I arrived to temperatures in the mid-70s to mid-80s, delicious food, a beautiful view out the back window, fabulous walks along the beach, fun nights at the karaoke bar, and a fair amount of work, as well, working through my winter e-mailing campaign to schools.
Risa would occasionally take me out to meet her friends (she hangs out with a lot of tango dancers) and many of them wanted to see me perform. We made arrangements with a coffee house in town, and I worked up a performance of “Criteria” for them. (I hadn’t done “Criteria” publically for over a year, not counting shows in my living room, and so I ran my lines on a daily basis for about a week in advance of the show.) It was an interesting venue, and as the action developed, the distraction of the espresso machine diminished, until, by the end, the store manager said that he’d never seen people so quiet in the shop.
We went on a number of expeditions through Kaua’i, walking to the “Queen’s Bath” in Princeville, a small cove sheltered by lava, which was occasionally splashed over by strong waves and on a long hike along a mountain ridge surrounded by green upon green. (I’m sure you’ve figured out that most of these photos were from this.)
I also took the opportunity to fly over to Maui for a day, and while I remembered my camera, I forgot my camera’s battery, which I’d left in the recharger. And so I took advantage of the opportunity to buy a new Canon camera (Canon was listed first among environmentally friendly companies by “Climate Counts”). Digital cameras have gotten cheaper and better since the first one I bought five years ago, and hopefully that will show in my pics. I visited with my old buddy, Ray, who has gotten a job doing electrical work in the middle of paradise. He took me over to a fire dance on the beach, and drove me to drop in on an agent I’d been chatting with a year ago, about the possibility of representing me.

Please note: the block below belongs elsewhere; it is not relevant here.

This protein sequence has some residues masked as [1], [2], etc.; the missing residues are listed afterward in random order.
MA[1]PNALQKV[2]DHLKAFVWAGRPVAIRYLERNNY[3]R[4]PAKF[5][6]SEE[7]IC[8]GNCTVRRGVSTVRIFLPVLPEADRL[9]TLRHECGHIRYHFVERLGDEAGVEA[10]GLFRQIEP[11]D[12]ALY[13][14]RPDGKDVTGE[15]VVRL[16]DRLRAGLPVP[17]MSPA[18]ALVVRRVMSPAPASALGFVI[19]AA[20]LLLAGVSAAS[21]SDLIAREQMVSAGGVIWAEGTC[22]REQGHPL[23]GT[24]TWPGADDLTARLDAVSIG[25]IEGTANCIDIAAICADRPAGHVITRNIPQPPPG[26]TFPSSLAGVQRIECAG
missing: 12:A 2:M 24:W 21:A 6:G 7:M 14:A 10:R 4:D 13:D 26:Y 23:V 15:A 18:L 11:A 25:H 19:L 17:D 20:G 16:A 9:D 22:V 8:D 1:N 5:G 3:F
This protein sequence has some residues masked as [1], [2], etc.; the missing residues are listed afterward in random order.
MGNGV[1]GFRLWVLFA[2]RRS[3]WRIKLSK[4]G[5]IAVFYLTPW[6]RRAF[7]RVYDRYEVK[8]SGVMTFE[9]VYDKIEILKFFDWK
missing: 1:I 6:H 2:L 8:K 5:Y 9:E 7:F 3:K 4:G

Back on Kaua’i, I had another week in the sun before it was time to say goodbye, and Risa took me to the airport. This time it was an overnight flight coming back, and I lazily watched the video programming, while trying to drop off to sleep.
The airline was repeating a movie on the way back that they’d also shown on the way out (though I wasn’t watching it then), but this time around, they added a short feature of “Ebert and Roper” which discussed the movie we were about to see. The problem was that Roper, at least, HATED the movie we were about to see. I’d pretty much figured that it was a crappy movie, but do you really want somebody telling you what an awful movie you’re about to see in a situation where you can’t escape?
A day after landing, I was heading south again, this time driving to Dallas. The Texas Educational Theatre Association was bringing me in as a featured guest artist this year, which meant that they were putting me up at the very nice hotel, as well as giving me a stipend, while scheduling me to do a TON of work.
I was still on “Hawaii time” and was having a hard time adjusting (It just felt right to stay up until 2 a.m. most nights), but I was up at 6 a.m. on the first day of the Texas conference for a 7:30 rehearsal, and a 9 a.m. show. The rehearsal was disrupted by the student rock band they’d scheduled to play as the audience was coming in. They’d promised that the band rehearsal wouldn’t interrupt our tech rehearsal, but there were clearly more people who were overly concerned about tweaking the details of the band’s sound, and my show was taking a back seat. I concentrated on working with the lighting technician.
“Moliere Than Thou” was the “student convocation” of the conference. Things were clicking very well, and the students were responding. There may have been a dozen people walking out after the steamy “Tartuffe” monologue (there were no complaints reported back to me, so who knows what that was about). As I passed through the audience during the Scapin scene, I went to sit on a girl’s lap as I often do during the “… or else some woman that the man intends to…” sequence, and the girl was more receptive than most. (I kind of hated to head back to the stage.) As the weekend proceeded, she came back to see my workshop and a performance of Criteria, and later she e-mailed:
I just wanted to tell you that i totally adored your show!!! It was a wonderful experience since i am from the country of Panama and theatre is not very big down there. I'd have loved to stay longer to see the complete show at night but we had to leave after Criteria. :(
I was supposed to speak for the 30-minute balance of time following my show, but between the rock band, the preliminary welcome, the introductions, and my performance running long, I had less than fifteen minutes left by then. I ditched my prepared remarks and opened the floor to questions immediately. Of course the first question that came across was “How did you end up doing what it is that you do?” (which was what I had prepared my remarks about anyway). This allowed me to speak very cleverly on the topic, seeming to shoot from the hip while quoting mostly things I’d planned to say anyway.